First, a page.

Thinking of Buying? Why an LLC might be Right (or Wrong) for You

Written By Sophia Polin | February 07, 2014
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When purchasing a residential property in New York City, you’ve got to get your priorities straight. The right neighborhood, the right price, the right apartment line, all these are important. But the questions don't stop once you've figured out the basics. One important decision to think about is whether you should purchase your property as a private resident or through a business entity such as an limited liability corporation (LLC).

An LLC is company structure that grants the owner (or owners) the limited liability of a corporation and the pass-through income taxation of a partnership. This flexibility makes LLCs ideal for companies with a single owner. 

Historically, buying properties under an LLC was reserved for celebrities and the super-rich. This is primarily due to the anonymity factor; it's possible to buy or sell under an LLC without ever disclosing the owner's identity. (It's clear why this would be the selling point for a prominent public figure.) The exclusion of owner's names from public records ensures that nobody will be able to find out what you paid for your property. Your company will be eligible for tax benefits and asset and financial protection.

But there are downsides to purchasing under LLCs as well. First, setting up an LLC is definitely an investment, and could add several thousand to your closing cost. New York's publication requirements make forming an LLC particularly expensive, and there may be annual fees to consider as well.  

Additionally, there will be significantly fewer properties available for purchase under an LLC than for purchase by an individual. Co-ops, for example, rarely allow LLC purchases because an essential part of the buying process is the prospective resident interview. Co-ops also require the accountability of shareholders.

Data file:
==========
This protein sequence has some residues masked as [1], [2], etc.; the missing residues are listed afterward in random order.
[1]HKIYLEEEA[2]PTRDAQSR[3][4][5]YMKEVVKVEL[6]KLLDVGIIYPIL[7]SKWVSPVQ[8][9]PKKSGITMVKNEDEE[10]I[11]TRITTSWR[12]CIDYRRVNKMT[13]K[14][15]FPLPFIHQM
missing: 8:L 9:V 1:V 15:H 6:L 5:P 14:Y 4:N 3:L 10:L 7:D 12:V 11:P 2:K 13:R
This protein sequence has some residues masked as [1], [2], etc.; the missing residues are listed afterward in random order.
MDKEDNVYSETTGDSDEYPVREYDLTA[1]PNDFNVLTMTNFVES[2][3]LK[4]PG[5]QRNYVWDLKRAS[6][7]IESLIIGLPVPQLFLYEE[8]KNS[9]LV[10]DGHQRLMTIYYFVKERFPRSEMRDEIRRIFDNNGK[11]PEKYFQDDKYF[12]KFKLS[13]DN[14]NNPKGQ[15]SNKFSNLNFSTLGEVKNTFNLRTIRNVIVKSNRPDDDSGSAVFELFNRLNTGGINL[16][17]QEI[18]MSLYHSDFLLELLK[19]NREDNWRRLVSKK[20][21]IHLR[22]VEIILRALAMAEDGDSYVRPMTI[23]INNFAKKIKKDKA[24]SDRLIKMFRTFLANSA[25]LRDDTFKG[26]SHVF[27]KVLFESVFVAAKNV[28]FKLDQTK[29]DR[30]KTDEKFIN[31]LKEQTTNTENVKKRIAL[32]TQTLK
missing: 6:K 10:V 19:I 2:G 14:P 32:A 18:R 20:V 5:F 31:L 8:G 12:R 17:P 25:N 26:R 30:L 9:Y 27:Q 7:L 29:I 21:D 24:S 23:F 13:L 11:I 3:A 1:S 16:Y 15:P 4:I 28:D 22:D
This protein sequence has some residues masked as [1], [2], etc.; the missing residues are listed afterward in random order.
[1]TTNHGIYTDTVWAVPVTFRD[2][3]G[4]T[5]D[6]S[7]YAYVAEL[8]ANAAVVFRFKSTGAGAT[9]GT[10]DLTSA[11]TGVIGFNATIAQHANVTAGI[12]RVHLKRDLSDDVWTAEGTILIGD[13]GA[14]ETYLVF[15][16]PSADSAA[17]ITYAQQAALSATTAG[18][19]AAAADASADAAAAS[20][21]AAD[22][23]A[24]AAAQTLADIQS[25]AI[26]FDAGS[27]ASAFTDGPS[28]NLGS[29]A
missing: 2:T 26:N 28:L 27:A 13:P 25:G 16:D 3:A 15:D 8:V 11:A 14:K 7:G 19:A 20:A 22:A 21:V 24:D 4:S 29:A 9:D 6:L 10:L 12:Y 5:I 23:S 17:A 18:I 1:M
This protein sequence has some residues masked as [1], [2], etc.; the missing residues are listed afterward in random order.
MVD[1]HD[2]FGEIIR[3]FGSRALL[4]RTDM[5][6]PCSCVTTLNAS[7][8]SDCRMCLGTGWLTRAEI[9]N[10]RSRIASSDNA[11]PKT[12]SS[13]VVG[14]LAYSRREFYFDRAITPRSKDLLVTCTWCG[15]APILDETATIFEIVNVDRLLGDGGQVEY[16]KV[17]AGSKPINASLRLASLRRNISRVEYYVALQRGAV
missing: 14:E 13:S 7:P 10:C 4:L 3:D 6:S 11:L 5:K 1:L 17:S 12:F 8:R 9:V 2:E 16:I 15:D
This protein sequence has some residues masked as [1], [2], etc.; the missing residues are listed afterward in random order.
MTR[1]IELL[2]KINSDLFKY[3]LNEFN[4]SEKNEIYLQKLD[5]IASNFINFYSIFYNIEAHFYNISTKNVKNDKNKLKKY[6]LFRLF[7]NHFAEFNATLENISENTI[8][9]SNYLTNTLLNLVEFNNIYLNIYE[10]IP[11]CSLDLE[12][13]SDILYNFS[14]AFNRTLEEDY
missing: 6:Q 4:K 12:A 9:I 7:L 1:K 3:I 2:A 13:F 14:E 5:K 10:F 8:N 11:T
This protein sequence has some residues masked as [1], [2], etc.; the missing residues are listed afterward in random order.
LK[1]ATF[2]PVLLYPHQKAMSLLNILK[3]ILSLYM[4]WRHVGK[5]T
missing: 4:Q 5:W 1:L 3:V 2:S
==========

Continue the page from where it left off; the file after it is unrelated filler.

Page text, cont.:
Buying a property under a company name will sacrifice your eligibility for tax rebate programs available to residents. For example, the New York State School Tax Relief Program, which reduces property taxes on the primary residences of New York residents. 

Ultimately it comes down to whether your LLC owned property is intended as a private residence. If you're willing to go through the expense and the effort to hide your identity, escape from the public eye is probably a necessity. If you aren't at risk of being stalked in the elevator or publicly humiliated for your extravagant purchase, why bother? 

Well, the protection from personal liability could definitely be advantageous to non-residing owners. For example, investors who own several- or more than several- rental properties can protect their personal assets if a tenant sues after sustaining an injury on one of the properties. The company, which should be set up with the help of an attorney, will be responsible for the damages. Similarly, a family with two properties, one of which is used as a rental income generator, may set up an LLC for the ownership of the second home to protect their personal assets in the event of a lawsuit.

Another advantage is the pass through taxation. The owners of an LLC report gains or losses associated with the owned property on their personal tax returns. This allows opportunity for personal tax advantages. "With a single-owner LLC, the capital-gains tax rate is also lower," David Hryck, head of international tax at a New York-based law firm, told the Wall Street Journal. Another financial plus to owning rented properties through LLCs.

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